Case Report

Giant Hidradenoma of the Thigh a 14-Year Old Boy


  • Sibel Dogan
  • Ahmet Ünlü

Turk J Dermatol 2017; 11 (3): 139-141 (Accepted Date: 26.03.2014) (Received Date: 27.06.2013)

Hydradenomas, also known as nodular hydradenomas are usually rare seen cutaneous eccrine tumors. They are usually seen on the scalp, trunk and extremities. Hydradenomas occur most commonly in the adulthood. They can reach very large sizes, taking the name of giant hydradenoma which may present with tenderness and change in skin color. The differential diagnoses must include cystic hygroma, soft tissue tumors like fibroma, synovial cell sarcoma, osteochondroma and neuroblastoma metastasis in childhood. Here, a 14-year-old boy is presented with a giant clear cell hydradenoma case on the left thigh. Acoording to the furthest literature we have reached; this is the first case in which the giant clear-cell hydradenoma was reported on the thigh location  in childhood.

Keywords: Hidradenoma, thigh, eccrine tumors, benign, neoplasia, childhood


Hidradenomas, also known as nodular hidradenomas are benign relatively common cutaneous eccrine tumors (1). Giant forms of hidradenomas are rarely reported in the literature (1,2). Herein, we report a 14 year old boy with a giant clear cell hidradenoma of the left thigh.

Case Report

A 14-year-old boy was admitted to our outpatient dermatology clinic for a soft tissue mass on the left inner thigh. The family explained that the mass had started as a bluish-red slightly tender plaque 2 months ago, thereafter it started to get firm and more appreciable. Soon after the mass expanded to its final dimensions, pain had started. The patient had no characteristics on personal medical and family history. On dermatologic examination, a bluish to skin colored soft tissue mass was palpated on the left inner thigh with a multinodular appearance (Figure 1). The regional lymph nodes were not palpated, the rest of the physical examination was normal. The tumor’s dimensions were noted as 10 cm x 7 cm x 12 cm. According to the clinical examination, differential diagnoses of peadiatric soft tissue tumors including desmoid fibromatosis, fibrosarcoma, liposarcoma, leiomyosarcoma, metastasis of neuroblastoma, vascular hemangioma, cystic hygroma and angiosarcoma were made. A slight possibility of cutaneous adnexal tumours were kept in mind as the lesion was firm but not infiltrative clinically, there was a bluish hue and lesion was tender when palpated. In addition, patient’s general condition was very good and there were no additional accompanying comorbidities. Because of the abrupt appearance and giant dimensions of the lesion, the patient was consulted with pediatric surgery based on the differential diagnoses. An excisional biopsy was performed with total resection of the tumor (Figure 2). On histopathologic examination, both solid and cystic areas with papillary excrescences were noted, cuboid cells lined the glandular spaces, mitotic figures and necrosis were not observed and a diagnosis of benign hidradenoma was made.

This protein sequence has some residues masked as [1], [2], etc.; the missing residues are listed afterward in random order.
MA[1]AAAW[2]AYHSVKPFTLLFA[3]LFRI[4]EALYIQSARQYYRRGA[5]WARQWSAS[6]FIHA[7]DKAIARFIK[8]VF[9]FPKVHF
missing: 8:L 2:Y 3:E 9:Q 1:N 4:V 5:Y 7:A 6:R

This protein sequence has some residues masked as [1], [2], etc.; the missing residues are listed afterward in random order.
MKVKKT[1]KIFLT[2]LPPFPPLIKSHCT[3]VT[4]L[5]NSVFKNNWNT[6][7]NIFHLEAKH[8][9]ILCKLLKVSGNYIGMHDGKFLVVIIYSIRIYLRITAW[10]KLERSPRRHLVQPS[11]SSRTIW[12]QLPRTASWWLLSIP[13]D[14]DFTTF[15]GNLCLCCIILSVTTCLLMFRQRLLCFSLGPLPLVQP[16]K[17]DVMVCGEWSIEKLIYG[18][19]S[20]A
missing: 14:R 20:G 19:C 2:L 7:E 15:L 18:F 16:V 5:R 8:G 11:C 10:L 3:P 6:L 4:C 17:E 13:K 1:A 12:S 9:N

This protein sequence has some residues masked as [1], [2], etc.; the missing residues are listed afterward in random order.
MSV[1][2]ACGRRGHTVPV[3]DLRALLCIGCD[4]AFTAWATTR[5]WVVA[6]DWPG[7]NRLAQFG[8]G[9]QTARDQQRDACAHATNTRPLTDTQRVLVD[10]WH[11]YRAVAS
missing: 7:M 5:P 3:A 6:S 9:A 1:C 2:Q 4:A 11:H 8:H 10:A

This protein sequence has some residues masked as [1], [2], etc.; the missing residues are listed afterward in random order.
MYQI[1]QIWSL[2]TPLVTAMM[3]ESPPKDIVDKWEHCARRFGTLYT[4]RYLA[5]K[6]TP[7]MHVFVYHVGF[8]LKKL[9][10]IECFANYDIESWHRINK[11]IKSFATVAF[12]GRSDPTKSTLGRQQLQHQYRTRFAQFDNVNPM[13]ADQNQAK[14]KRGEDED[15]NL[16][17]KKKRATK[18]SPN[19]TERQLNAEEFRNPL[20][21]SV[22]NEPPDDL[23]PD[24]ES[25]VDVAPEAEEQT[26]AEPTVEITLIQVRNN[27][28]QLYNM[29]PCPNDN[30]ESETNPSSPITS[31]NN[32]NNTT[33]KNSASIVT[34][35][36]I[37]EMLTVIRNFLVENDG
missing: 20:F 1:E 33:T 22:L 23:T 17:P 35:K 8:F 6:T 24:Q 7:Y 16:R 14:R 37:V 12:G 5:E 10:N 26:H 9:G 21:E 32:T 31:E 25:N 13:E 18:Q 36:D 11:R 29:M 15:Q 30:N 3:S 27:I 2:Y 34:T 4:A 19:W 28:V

Hidradenomas, also known as nodular hidradenomas, clear cell hidradenoma or acrospiroma are benign relatively common cutaneous eccrine tumors (1,2). The tumor arises from the distal excretory duct of sweat glands (3). They are mainly seen on the scalp, trunk and extremities but also reported to be seen in face, palms, axilla and shoulder (1-4). Hidradenomas occur most common in the adulthood and in women twice as commonly as men (2-5). They generally enlarge slowly, can be solid or cystic clinically. When they reach to large sizes they are referred as giant hidradenomas which may present with tenderness and change in skin color (5-8). Hidradenomas are usually slow growing tumors but as in our case they may show abrupt progression. The differential diagnosis must include cyctic hygroma, soft tissue tumors like fibrosarcoma, synovial cell sarcoma, osteochondroma and neuroblastoma metastasis in childhood (3,4,5,6,7,8,9). Histapathology and immunohistochemical staining are helpful in differentiation and final diagnosis (3,4,5,6,7,8,4,5,6,7,8,9). Hidradenomas are characterized by cuboidal or columnar cells lining tubular lumina and they also contain cystic spaces. Recognition of polihedral basophilic cells and glycogen containing pale cells is a strong clue for sweat gland origin of the tumor. Malignant hidradenomas are rarely reported in the literature, in this case nuclear atypia, bizarre mitotic figures, infiltrative patterns, necrosis and invasion may be seen (1,2,3,2,3,4). Follow-up of hidradenomas can be mandatory, as a young girl with a diagnosis of benign hidradenoma progressed to a malignant sweat gland carcinoma with metastasis within a decade in the literature (10). To our knowledge, our case is the first reported giant hidradenoma located on the thigh in childhood. We find our case appreciable to be presented as it emphasizes how important it is to remember cutaneous adnexal neoplasias as a differential diagnosis in cutaneous giant masses in childhood and the differential diagnoses are highly variable according to the age of the patient in such a case. In our case, excision of the mass was diagnostic and therapeutic hence a recurrence was not observed to a 6 month clinical follow up. Ethics Informed Consent: A consent form was completed by all participants. Peer-review: Internally peer-reviewed. Authorship Contributions Surgical and Medical Practices: S.D., A.Ü., Concept: S.D., Design: S.D., Data Collection or Processing: S.D., Analysis or Interpretation: S.D., Literature Search: S.D., Writing: S.D. Conflict of Interest: No confilt of interest was declared by th authors. Financial Disclosure: The authors declared that this study received no financial support.

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